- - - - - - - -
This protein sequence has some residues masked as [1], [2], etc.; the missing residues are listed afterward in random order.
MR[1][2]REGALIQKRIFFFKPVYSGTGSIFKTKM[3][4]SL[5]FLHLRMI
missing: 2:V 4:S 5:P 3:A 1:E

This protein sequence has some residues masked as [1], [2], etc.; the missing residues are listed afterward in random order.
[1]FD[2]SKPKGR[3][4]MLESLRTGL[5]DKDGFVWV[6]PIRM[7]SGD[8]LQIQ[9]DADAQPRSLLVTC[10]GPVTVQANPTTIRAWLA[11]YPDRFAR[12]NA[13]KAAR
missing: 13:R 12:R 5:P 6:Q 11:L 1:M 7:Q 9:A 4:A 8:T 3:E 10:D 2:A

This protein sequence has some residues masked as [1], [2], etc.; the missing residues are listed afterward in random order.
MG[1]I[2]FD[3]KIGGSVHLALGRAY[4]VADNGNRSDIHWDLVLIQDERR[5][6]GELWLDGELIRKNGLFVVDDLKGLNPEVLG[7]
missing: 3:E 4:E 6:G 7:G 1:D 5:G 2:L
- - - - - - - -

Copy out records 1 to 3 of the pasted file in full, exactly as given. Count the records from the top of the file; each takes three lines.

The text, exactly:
This protein sequence has some residues masked as [1], [2], etc.; the missing residues are listed afterward in random order.
MR[1][2]REGALIQKRIFFFKPVYSGTGSIFKTKM[3][4]SL[5]FLHLRMI
missing: 2:V 4:S 5:P 3:A 1:E

This protein sequence has some residues masked as [1], [2], etc.; the missing residues are listed afterward in random order.
[1]FD[2]SKPKGR[3][4]MLESLRTGL[5]DKDGFVWV[6]PIRM[7]SGD[8]LQIQ[9]DADAQPRSLLVTC[10]GPVTVQANPTTIRAWLA[11]YPDRFAR[12]NA[13]KAAR
missing: 13:R 12:R 5:P 6:Q 11:L 1:M 7:Q 9:A 4:A 8:T 3:E 10:D 2:A

This protein sequence has some residues masked as [1], [2], etc.; the missing residues are listed afterward in random order.
MG[1]I[2]FD[3]KIGGSVHLALGRAY[4]VADNGNRSDIHWDLVLIQDERR[5][6]GELWLDGELIRKNGLFVVDDLKGLNPEVLG[7]
missing: 3:E 4:E 6:G 7:G 1:D 5:G 2:L